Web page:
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Author Topic: piston valve notching tool  (Read 49356 times)
oldmanjoe
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« on: February 16, 2009, 04:55:13 pm »

here is a quick and cheap way to piston valve notching tool.    i used a two part expoxy and glue 40 to 80 grit sand paper to a old set of intake and exhaust valves.        after they dry i trim the sand paper a little bigger than the valve.   there is a good tech article in the library section.      joe


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PJC Racing
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« Reply #1 on: February 16, 2009, 04:58:18 pm »

What are you notching Joe?
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Nacho
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« Reply #2 on: February 16, 2009, 05:22:28 pm »

Will the sand paper mark the piston and then you'll know how 'wide' to notch it?
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oldmanjoe
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« Reply #3 on: February 16, 2009, 05:48:35 pm »

Will the sand paper mark the piston and then you'll know how 'wide' to notch it?

  no  i cut the notch with the sand paper ..    i use a drill and a old head .    just the weight of the drill for pressure to cut.    ruffly it takes about a minute and a half to cut .080 on the exhaust .   i don`t have pic of doing it , just results     joe


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Still in the classroom hopefully still awake !!!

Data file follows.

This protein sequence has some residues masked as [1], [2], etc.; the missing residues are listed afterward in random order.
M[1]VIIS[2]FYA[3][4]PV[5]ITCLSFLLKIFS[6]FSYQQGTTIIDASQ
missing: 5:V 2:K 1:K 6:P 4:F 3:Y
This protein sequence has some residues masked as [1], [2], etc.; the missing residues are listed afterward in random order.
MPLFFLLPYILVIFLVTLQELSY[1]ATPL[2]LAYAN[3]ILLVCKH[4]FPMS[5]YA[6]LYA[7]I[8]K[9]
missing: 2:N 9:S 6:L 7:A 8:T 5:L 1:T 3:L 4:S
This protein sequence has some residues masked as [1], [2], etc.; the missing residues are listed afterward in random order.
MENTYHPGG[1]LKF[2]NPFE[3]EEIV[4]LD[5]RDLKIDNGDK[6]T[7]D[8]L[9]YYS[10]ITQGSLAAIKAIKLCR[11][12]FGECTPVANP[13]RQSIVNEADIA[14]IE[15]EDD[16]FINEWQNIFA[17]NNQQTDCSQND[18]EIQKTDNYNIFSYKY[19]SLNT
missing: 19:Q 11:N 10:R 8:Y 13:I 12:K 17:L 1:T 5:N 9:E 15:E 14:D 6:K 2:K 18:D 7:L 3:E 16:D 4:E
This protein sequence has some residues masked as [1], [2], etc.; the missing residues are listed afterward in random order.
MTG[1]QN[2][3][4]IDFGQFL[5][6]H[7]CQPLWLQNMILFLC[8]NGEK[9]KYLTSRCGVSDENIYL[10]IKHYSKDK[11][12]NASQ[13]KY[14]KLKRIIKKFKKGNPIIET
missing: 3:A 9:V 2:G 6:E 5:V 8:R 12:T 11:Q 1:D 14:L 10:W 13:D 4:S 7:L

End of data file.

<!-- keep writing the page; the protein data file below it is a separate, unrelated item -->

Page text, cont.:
A mind is like a parachute it ONLY works when it is OPEN
 Grandpa`s word`s of wisdom, joey that thing between your shoulders is not a hat rack
 Only a rich man can afford cheap parts, because he can afford to replace them
 If you did not understand what i said,say so and i will try and explain it another way
Many of life's failures are experienced by people who did not realize how close they were to success when they gave up.
Don`t get frustrated...get educated,you are at the library now ,so start reading .
Life`s journey is not to arrive at the grave Safely in a well preserved body,Rather to skid in sideways, out of control, totally worn out, Shouting Holy shit what a ride.
Inside the box is too crowded for me!!! besides every time you get going you run in to another corner.
 SPEED READING and written technical information , Don`t go together
Time is the best teacher, but most of its students die before learning the lessons.
IF YOUR READING COMPREHENSION IS NOT
OF A 5TH GRADE LEVEL DO NOT PROCEED {jay allen}
The voices in my head may not be real, but they have some good ideas!
Nacho
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« Reply #4 on: February 16, 2009, 06:57:55 pm »

Nice!
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liljoe07
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« Reply #5 on: February 16, 2009, 07:54:54 pm »

so you bolt the head on, then use the valve guide as a guide?
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89vert50
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« Reply #6 on: February 16, 2009, 08:12:21 pm »

Joe is the shit!!  That valve relief arbor is like 100 bucks from what I remember
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liljoe07
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« Reply #7 on: February 16, 2009, 08:28:58 pm »

Joe is the shit!!  That valve relief arbor is like 100 bucks from what I remember

joe is smart. hes saves a killing doing things the way he does them. which leaves more money for go fast parts Stang B-out